Sunday, June 8, 2014

Breaking the Silence

When I said "farewell" after writing a poem a day in the month of April, I didn't really mean forever. Still, over a month is close to "forever" in blog-time. Yeah, I got a little lazy after the April spurt of creativity, but not totally idle. Personally, the last several weeks have been pretty busy, mostly revolving around our youngest son, who had his Senior Prom, graduation and the subsequent party, and now, already, a summer job as an adult counselor at Boy Scout camp. Next weekend is my nephew's wedding, and right after that we say goodbye to our international student for the summer, so May and June have been a whirlwind so far.

The other big event was a combined Mother's Day/birthday gift to my wife and me from my son and his significant other. We were treated to dinner at John's of 12th Street, an Italian restaurant in the East Village that was featured on the Food Network show Diners, Drive-ins and Dives. It's actually none of those, just a great little bistro with deliciously-prepared food. I had the Tuscan Ragu over Homemade Pappardelle (one of the dishes featured on the program) - the meat sauce melted in my mouth, and the pasta was done perfectly. Afterward we went to Carnegie Hall to see a concert of music by the Estonian-German composer Arvo Pärt. If you're not familiar with him, he is a former serialist composer who, after a hiatus of several years, embraced other types of music like minimalism and Gregorian chant, and has created a beautiful body of choral and orchestral work largely on religious themes. The concert was wonderful, and Mr. Pärt was in attendance - we even got his autograph at a "meet-and-greet" after the show. It was a splendid evening in New York.

Poetically, the highlight for me in the past month was participating in an art-and-poetry event at the Markheim Art Center in Haddonfield, NJ. There is a juried exhibit there called "Power of the Flower" - a variety of artists working with different media who created a stunning display of all things floral. A poet friend, Dave Worrell, invited a number of local poets to view the works and write poems about them (there's a word for this: "ekphrastic" poetry), and on May 31, we read our poems at the gallery as the works that inspired them were displayed. Several of my poet friends were there to share their works: Dave, Barbara Daniels, Tammy Paolino, Rocky Wilson, BJ Swartz, Walt Howat, and nine others including me. Several of the artists and photographers were in attendance, too, and I think they appreciated our response to their works. I got to read last, and though I actually wrote six short poems for the works on display, I didn't expect to have the opportunity to read them all, but Dave asked if I would, and they all got a nice response. It was a fine evening of visual and written works of art. I'd love to do it again some time.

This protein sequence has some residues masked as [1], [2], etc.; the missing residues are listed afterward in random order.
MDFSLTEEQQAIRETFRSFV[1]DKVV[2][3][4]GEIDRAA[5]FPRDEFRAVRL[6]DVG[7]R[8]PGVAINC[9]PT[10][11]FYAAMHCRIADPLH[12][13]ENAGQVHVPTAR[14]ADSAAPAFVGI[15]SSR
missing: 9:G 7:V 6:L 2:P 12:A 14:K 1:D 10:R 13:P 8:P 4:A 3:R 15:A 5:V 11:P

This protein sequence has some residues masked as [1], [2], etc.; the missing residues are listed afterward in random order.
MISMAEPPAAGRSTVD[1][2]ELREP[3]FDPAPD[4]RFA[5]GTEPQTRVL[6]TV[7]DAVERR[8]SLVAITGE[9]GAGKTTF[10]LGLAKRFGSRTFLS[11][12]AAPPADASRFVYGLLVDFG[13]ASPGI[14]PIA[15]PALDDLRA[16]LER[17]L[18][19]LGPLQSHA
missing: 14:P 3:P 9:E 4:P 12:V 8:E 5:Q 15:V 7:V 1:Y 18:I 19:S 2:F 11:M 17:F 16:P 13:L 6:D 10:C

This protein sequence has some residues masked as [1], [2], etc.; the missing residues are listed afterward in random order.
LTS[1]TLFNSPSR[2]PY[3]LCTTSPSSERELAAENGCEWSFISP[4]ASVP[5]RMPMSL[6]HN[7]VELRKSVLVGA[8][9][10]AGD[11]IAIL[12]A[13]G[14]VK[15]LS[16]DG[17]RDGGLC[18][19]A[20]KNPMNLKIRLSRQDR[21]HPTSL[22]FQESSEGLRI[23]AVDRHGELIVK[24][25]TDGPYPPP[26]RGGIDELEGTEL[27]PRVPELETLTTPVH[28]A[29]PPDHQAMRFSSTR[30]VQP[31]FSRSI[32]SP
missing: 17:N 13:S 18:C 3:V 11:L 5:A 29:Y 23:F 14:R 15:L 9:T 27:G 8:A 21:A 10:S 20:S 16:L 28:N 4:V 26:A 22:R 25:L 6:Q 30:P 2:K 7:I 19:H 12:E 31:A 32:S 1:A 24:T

I have had one recent publication: The baseball-themed journal Spitball has published my poem "Baseball in Manzanar" on their website as Poem of the Month. This is my third appearance for Spitball (the other two were poems for their print edition). Thanks to editor Mike Shannon for his support of my work. I also have two upcoming readings: Barnes and Noble in Marlton NJ on June 16th, and the Big Blue Marble Bookstore in the Mt. Airy section of Philadelphia on July 25th The other news is that I have been asked to write a blurb for a posthumous collection of the poetry of my friend John Bourne. It's an honor, and I'll share more details as they become available. (Still waiting to hear about whether I'm accepted into Billy Collins' workshop at the Key West Literary Seminar next January - I'm supposed to be notified by late June.)

Poems: Here are two of the six poems I wrote for the above-mentioned event at the Markheim Gallery, along with the art works that inspired them.

Bird of Paradise
(after stained glass art by Tom Sharp)

from itself
a riot of yellow and orange

at the end of the stalk
ready to launch

while afternoon light
filters through
from behind

speared sunshine
bright splinters
of the day

Ravens and Foxglove
(after art by Jonathan Greenberg)

Harbinger birds,
black as an omen,
carrying powers
on tips of their wings,

roost near a garden
of fingertip flowers,
small purple bells
that do many things –

poison our foes
or keep our hearts beating.
Life hangs, we suppose,
on what each symbol brings.

We’re all in the throes
of indefinite hours.

1 comment:

S said...

Bruce, I am so thrilled that your poetry is out in the world and being loved--I have enjoyed many of the poems I've read at PAD. I haven't been participating, the past two years (can't believe it's been that long!!!) anyway, too busy with family and work--now that the kids have moved out, we're caring for my inlaws and my parents--however, we're also taking a few more vacations ;-) Hope that you hear soon that you were accepted to the workshop! (you'll be in my neck of the woods) Billy Collins is one of my favorites